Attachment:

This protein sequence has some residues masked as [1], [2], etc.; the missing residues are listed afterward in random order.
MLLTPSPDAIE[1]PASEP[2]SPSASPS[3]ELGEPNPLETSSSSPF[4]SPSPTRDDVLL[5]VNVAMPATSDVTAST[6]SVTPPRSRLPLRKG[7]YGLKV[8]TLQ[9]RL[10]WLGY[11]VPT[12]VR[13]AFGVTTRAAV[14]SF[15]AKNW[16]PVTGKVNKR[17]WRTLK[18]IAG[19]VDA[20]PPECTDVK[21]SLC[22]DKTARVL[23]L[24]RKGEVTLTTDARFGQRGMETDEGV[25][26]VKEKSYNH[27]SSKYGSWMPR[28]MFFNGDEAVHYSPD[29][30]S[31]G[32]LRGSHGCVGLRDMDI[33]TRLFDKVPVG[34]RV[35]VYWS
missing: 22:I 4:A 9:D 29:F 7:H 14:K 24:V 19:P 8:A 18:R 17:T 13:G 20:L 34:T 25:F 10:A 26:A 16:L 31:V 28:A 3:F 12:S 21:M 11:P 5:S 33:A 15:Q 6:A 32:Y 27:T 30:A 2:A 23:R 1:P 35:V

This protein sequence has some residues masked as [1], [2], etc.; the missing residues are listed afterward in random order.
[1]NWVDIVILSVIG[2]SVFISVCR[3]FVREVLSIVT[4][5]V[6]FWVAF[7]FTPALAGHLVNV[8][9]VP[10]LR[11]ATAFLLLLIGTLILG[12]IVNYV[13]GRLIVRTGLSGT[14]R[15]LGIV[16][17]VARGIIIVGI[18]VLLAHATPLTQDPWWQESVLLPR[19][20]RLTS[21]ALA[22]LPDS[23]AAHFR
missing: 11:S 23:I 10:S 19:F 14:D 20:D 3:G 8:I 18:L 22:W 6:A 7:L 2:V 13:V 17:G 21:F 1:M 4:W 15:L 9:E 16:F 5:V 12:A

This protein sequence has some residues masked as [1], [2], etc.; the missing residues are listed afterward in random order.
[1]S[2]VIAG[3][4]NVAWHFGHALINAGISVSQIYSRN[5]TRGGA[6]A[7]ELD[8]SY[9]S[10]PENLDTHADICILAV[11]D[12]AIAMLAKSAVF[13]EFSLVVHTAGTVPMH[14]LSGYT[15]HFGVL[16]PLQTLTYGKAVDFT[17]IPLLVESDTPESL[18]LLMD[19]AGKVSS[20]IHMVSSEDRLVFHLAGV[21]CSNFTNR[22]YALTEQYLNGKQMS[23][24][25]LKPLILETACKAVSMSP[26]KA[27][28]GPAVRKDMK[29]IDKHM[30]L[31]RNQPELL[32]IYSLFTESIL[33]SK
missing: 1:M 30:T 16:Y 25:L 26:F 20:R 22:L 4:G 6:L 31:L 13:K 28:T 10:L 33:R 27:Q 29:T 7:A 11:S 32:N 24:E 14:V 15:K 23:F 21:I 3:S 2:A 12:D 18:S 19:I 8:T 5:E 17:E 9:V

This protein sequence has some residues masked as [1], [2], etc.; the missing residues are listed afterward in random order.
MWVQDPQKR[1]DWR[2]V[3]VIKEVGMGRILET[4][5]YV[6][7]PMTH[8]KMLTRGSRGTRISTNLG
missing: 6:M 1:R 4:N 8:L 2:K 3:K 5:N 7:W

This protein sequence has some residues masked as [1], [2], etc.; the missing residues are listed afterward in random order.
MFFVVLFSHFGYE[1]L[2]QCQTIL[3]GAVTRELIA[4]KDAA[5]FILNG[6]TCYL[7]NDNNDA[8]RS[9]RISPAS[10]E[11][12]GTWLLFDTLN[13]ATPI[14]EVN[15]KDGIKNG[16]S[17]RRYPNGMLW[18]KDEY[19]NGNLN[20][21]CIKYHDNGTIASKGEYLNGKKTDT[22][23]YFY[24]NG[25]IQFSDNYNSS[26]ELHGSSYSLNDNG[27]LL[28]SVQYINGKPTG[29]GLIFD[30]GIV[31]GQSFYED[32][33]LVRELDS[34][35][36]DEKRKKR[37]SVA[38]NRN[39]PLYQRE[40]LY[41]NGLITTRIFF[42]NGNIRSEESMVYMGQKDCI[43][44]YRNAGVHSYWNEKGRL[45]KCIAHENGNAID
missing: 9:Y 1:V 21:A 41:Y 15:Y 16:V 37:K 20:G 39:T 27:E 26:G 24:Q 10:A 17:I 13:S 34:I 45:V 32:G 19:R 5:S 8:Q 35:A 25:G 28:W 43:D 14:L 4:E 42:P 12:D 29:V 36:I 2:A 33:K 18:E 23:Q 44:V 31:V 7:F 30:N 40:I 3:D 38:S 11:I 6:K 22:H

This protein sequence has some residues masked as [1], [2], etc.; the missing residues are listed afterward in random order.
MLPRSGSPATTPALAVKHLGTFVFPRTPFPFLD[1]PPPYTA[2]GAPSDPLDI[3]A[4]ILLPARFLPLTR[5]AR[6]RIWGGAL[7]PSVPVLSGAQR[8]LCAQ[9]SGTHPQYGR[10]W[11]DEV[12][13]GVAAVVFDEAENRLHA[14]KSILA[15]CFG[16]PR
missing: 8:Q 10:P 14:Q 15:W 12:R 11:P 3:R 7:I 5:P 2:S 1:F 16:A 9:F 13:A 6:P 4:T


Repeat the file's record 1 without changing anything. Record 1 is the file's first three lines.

This protein sequence has some residues masked as [1], [2], etc.; the missing residues are listed afterward in random order.
MLLTPSPDAIE[1]PASEP[2]SPSASPS[3]ELGEPNPLETSSSSPF[4]SPSPTRDDVLL[5]VNVAMPATSDVTAST[6]SVTPPRSRLPLRKG[7]YGLKV[8]TLQ[9]RL[10]WLGY[11]VPT[12]VR[13]AFGVTTRAAV[14]SF[15]AKNW[16]PVTGKVNKR[17]WRTLK[18]IAG[19]VDA[20]PPECTDVK[21]SLC[22]DKTARVL[23]L[24]RKGEVTLTTDARFGQRGMETDEGV[25][26]VKEKSYNH[27]SSKYGSWMPR[28]MFFNGDEAVHYSPD[29][30]S[31]G[32]LRGSHGCVGLRDMDI[33]TRLFDKVPVG[34]RV[35]VYWS
missing: 22:I 4:A 9:D 29:F 7:H 14:K 24:V 19:P 8:A 18:R 17:T 13:G 20:L 34:T 25:F 10:A 26:A 16:L 31:V 28:A 3:F 12:S 21:M 11:P 5:S 33:A 15:Q 6:A 32:Y 27:T 30:A 2:A 23:R 1:P 35:V